We're all familiar with the endless sequels and reboots that Hollywood dollar-chasers keep pumping out, mainly because it sells really well with today's audiences, who are afraid of any brand they don't instantly recognize.
But let's not re-hash the topic of unoriginal material in movies. This earlier post already covered it quantitatively from the 1930s through the early 2010s. And let's not look into TV shows, because TV is boring, and because it's not very different from movies. Every hit show is part of an established franchise and/or in its 20th season.
What is the counterpart to sequels in pop music? You could argue it's a song by someone who's already had a hit before, but often those songs can sound quite different owing to changes in mindset. The Rolling Stones were still on the Billboard Year-End charts in the '80s (even if not at the top), but "Emotional Rescue" and "Waiting on a Friend" don't sound much like "Satisfaction" from over 15 years earlier.
Luckily there's an airtight way to look at the creeping staleness of pop music — look for an identical song that appears on the Year-End charts for multiple years. Being popular from one week to the next is one thing, but from one year to the next? Was nothing better released in the meantime?
You might think that these are just songs that were released late in the year, and carry over into the next. Well, that would happen for every pair of consecutive years, whereas this is a recent development. Often the song was released in the middle of the first year, not the very end. I've noticed some isolated examples of this trend from the Year-End charts of the mid-late '90s (none from the '80s of course), and then more and more during the 2000s.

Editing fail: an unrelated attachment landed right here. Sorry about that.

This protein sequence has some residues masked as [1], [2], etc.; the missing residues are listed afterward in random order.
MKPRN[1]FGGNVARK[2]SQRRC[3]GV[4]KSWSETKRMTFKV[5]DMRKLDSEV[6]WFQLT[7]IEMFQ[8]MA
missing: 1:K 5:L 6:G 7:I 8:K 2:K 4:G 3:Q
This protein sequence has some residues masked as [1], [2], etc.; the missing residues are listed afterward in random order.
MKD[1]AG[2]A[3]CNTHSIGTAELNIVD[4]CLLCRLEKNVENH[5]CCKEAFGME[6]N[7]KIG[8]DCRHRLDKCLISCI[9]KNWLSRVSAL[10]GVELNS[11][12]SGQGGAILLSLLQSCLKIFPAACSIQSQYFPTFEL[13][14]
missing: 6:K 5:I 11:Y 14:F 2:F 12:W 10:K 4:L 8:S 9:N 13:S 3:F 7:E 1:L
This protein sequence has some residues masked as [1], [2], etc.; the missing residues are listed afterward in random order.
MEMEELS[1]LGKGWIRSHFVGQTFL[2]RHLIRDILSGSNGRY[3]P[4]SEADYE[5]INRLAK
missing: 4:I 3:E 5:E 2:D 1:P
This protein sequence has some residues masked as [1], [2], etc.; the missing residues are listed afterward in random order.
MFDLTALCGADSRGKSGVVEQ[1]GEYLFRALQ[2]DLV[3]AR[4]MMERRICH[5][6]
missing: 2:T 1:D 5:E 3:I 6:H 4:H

Now it has gotten so bad that you don't have to have a very good memory to notice it, if you read through the charts of back-to-back years.
Out of the Hot 100 on the Year-End chart in 2014, 10 of them were on the chart for 2013 too. You heard it right: fully one-tenth of 2014's hit songs were the exact same warmed-over hits from the previous year.
Here is the list, with its spot on the 2013 chart, then its spot on the 2014 chart.
02 - 83 "Blurred Lines" by Robin Thicke
03 - 57 "Radioactive" by Imagine Dragons
10 - 46 "Roar" by Katy Perry
15 - 20 "Royals" by Lorde
18 - 44 "Wrecking Ball" by Miley Cyrus
19 - 22 "Wake Me Up" by Avicii
62 - 23 "Demons" by Imagine Dragons
63 - 05 "Counting Stars" by OneRepublic
96 - 74 "Brave" by Sara Bareilles
97 - 19 "Let Her Go" by Passenger
Like I said, there's no real trend toward very-late releases showing up. Nearly half are ones that started big and have fallen, while nearly half are ones that began small and rose higher, with two of them staying more or less where they were. No trend toward rising or falling fame across years, then.
Stylistically it's mostly dance-pop and indie performers, not rap or R&B. Demographically it's by whites for whites, not black-for-black or black-for-white. My take is that the average white teenager is so bored or put off by literally almost everything, that when there's a halfway decent tune they'll keep playing it out one year after another. It's a desperate choice in a world where so much sucks. (Happy New Year.)
That could be at work as well in the movie and TV domains. Movies over the past 20 years really have been terrible, even if they were fresh and new. Audiences came to realize that Hollywood stopped being able to make satisfying original movies, so they cling to something that they know from past experience is at least not irritating or offensive, however bland the tentpole franchises may be.